We’ve talked about hiring and managing a virtual team here on the Intelligent Office (IO) blog before, and now it’s time for small business owners like you to learn how to use your virtual team to grow the business.
If you’re ready to level-up and scale your company, read on for the steps you need to take to create success with a remote team.
Virtual team members who work remotely often prefer to complete projects on their own timelines. This doesn’t mean the work isn’t getting done, but it does mean that productivity may look a bit different than what you’re used to.
Note that you absolutely can set schedule expectations for remote workers, but they need to be reasonable and agreed upon by all parties. This is especially important if your team works from different time zones and countries.
Regardless of the schedule, you need to trust your team at the end of the day. Micromanaging a remote team is a surefire way to thwart growth and create frustration.
If you’ve hired the right virtual team, you already know that they’re skilled professionals who believe in your company and have what it takes to succeed in their respective roles. As each worker gains expertise in their part of the business, they’re bound to come up with creative new ideas.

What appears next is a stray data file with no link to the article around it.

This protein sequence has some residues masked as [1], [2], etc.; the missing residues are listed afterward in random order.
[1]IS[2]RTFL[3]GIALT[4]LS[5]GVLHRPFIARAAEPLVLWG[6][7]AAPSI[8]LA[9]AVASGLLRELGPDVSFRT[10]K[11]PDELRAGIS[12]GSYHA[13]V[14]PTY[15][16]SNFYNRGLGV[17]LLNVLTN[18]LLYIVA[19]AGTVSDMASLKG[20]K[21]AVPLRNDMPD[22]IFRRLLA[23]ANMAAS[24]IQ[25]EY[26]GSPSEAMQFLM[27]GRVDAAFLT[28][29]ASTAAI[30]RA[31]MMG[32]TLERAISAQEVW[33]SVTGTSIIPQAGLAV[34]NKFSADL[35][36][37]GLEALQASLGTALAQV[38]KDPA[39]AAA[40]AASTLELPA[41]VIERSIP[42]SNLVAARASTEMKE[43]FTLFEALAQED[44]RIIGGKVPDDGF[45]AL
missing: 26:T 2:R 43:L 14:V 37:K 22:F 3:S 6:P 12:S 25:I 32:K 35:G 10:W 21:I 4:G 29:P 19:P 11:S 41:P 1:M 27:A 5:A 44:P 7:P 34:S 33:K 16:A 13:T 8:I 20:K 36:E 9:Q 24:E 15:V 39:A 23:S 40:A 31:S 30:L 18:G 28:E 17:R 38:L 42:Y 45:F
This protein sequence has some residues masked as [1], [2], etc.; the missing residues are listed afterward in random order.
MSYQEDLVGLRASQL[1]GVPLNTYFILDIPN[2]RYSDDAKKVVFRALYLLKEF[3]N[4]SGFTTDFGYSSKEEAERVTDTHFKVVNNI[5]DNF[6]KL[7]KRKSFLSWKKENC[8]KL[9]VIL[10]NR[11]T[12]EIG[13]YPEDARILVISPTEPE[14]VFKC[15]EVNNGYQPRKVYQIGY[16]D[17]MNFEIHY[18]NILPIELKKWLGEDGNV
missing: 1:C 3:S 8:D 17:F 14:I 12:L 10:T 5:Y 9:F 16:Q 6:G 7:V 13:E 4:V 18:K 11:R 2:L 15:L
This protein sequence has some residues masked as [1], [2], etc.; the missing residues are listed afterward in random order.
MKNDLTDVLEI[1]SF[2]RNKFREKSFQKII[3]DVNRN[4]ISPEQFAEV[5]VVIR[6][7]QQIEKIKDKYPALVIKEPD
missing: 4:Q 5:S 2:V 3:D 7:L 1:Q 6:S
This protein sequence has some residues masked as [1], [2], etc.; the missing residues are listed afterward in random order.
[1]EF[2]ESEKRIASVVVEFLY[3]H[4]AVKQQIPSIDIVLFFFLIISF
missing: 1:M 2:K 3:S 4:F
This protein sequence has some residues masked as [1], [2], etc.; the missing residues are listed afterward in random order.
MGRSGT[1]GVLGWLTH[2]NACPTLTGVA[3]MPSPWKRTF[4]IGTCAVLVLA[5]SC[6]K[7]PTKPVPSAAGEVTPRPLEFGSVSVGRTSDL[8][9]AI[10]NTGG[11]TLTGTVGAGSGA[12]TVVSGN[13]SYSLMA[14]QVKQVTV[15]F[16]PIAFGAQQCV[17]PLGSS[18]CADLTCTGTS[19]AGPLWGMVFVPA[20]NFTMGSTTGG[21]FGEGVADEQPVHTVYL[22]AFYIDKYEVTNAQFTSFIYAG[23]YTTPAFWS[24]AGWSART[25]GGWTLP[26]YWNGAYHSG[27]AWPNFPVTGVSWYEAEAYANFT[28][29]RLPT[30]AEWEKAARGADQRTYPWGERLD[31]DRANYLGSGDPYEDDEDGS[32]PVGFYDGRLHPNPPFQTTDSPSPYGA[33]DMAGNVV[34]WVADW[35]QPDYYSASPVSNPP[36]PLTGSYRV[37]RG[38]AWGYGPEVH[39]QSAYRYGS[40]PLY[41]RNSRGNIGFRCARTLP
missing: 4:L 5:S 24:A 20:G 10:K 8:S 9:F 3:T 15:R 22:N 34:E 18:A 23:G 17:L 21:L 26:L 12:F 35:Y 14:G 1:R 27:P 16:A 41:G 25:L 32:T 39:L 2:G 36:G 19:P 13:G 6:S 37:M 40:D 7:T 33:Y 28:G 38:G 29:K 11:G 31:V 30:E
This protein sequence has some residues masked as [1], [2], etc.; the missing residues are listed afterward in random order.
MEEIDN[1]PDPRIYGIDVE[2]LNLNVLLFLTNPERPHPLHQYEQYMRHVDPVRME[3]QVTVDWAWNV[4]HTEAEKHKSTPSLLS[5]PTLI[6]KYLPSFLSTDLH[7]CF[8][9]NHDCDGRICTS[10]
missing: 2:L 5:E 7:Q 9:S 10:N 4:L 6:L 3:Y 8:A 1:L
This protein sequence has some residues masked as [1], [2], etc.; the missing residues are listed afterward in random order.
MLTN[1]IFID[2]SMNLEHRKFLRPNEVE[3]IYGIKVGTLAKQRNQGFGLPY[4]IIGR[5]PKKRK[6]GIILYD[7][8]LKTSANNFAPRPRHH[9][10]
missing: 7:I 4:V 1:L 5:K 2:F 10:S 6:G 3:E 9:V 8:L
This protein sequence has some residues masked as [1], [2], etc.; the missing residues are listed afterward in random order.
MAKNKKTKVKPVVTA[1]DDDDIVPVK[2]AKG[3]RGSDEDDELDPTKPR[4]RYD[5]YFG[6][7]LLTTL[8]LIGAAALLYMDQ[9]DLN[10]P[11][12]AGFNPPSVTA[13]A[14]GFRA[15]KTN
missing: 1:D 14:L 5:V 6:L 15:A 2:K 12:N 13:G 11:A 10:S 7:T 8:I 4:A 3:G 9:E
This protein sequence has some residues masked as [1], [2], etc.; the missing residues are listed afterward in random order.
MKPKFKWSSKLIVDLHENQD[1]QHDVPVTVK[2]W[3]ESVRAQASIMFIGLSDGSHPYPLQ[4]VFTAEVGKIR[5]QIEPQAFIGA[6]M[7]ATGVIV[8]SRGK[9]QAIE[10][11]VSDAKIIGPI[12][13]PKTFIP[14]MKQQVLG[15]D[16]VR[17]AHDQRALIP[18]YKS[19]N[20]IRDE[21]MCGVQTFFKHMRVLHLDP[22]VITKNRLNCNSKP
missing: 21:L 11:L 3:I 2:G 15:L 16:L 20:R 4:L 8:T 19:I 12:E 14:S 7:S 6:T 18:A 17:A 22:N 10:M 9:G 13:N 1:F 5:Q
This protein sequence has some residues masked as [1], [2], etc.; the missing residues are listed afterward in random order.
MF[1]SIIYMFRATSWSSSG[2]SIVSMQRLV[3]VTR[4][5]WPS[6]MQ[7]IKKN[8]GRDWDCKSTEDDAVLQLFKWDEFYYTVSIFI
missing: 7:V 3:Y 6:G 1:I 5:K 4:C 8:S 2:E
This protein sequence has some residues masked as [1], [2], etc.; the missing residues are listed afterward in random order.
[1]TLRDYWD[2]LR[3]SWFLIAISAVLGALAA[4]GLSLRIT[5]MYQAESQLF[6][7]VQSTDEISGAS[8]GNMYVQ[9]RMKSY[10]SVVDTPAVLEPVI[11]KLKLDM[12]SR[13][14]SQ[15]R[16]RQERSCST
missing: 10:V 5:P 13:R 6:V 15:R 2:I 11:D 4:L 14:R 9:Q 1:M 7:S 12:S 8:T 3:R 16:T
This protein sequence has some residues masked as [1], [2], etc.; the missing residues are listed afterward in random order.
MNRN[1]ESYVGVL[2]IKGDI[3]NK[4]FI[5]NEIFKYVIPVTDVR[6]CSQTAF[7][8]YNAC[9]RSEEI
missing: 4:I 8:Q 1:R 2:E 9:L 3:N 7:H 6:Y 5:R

The business is yours, of course, but running it as a dictatorship is never a good idea. When you give your virtual team room to improve and innovate how things are done, the results may shock you (in a good way).
Most entrepreneurs have several projects in the hopper at once. You know which priorities are most important, but your virtual team likely needs some help deciding what to focus on first.
Consider this scenario: You send a virtual worker a set of tasks one week and then a list of new action items the next. Motivated employees are likely to assume every task has equal importance, and they’ll want to get everything done ASAP. This will inevitably lead to stress and burnout, because we’re all human.
Avoid these negatives by letting your remote team know when priorities shift. A quick email that says, “X was a priority last week, but new project Y just came in and it has a tighter deadline. Hit pause on X for now and let me know if this new timeline is unreasonable given your workload.”
Speaking of workloads, you also need to understand how much your team members have on their plates.
Keeping a pulse on everyone’s tasks can be tricky when working from different locations, which is why it’s never a bad idea to include something like “let me know if this timeline doesn’t work” in your requests. This simple line lets teammates know they can speak up when their workload is unmanageable, and you can adjust timelines accordingly.
Before you know it, you’ll be working alongside a trusted virtual team that helps your small business grow more every day.